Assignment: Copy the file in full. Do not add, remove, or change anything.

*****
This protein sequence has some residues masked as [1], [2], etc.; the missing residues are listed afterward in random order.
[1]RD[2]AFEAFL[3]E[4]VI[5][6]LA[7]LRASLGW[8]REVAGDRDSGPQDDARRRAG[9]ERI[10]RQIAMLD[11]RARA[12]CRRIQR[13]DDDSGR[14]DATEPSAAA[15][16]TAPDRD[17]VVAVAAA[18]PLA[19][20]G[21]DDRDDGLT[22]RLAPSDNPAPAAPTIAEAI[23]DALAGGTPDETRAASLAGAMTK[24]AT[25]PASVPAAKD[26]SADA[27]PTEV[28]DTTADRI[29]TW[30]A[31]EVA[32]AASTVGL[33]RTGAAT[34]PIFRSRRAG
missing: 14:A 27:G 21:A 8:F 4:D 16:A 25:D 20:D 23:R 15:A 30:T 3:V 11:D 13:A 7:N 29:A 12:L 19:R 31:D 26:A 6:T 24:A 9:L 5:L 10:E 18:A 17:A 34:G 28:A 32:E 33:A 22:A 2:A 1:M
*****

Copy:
This protein sequence has some residues masked as [1], [2], etc.; the missing residues are listed afterward in random order.
[1]RD[2]AFEAFL[3]E[4]VI[5][6]LA[7]LRASLGW[8]REVAGDRDSGPQDDARRRAG[9]ERI[10]RQIAMLD[11]RARA[12]CRRIQR[13]DDDSGR[14]DATEPSAAA[15][16]TAPDRD[17]VVAVAAA[18]PLA[19][20]G[21]DDRDDGLT[22]RLAPSDNPAPAAPTIAEAI[23]DALAGGTPDETRAASLAGAMTK[24]AT[25]PASVPAAKD[26]SADA[27]PTEV[28]DTTADRI[29]TW[30]A[31]EVA[32]AASTVGL[33]RTGAAT[34]PIFRSRRAG
missing: 14:A 27:G 21:A 8:F 4:D 16:A 25:D 20:D 23:R 15:A 30:T 3:V 11:D 13:A 7:N 29:A 12:L 19:R 31:D 26:A 6:T 24:A 9:L 5:L 10:E 18:A 17:A 34:G 28:A 32:E 33:A 22:A 2:A 1:M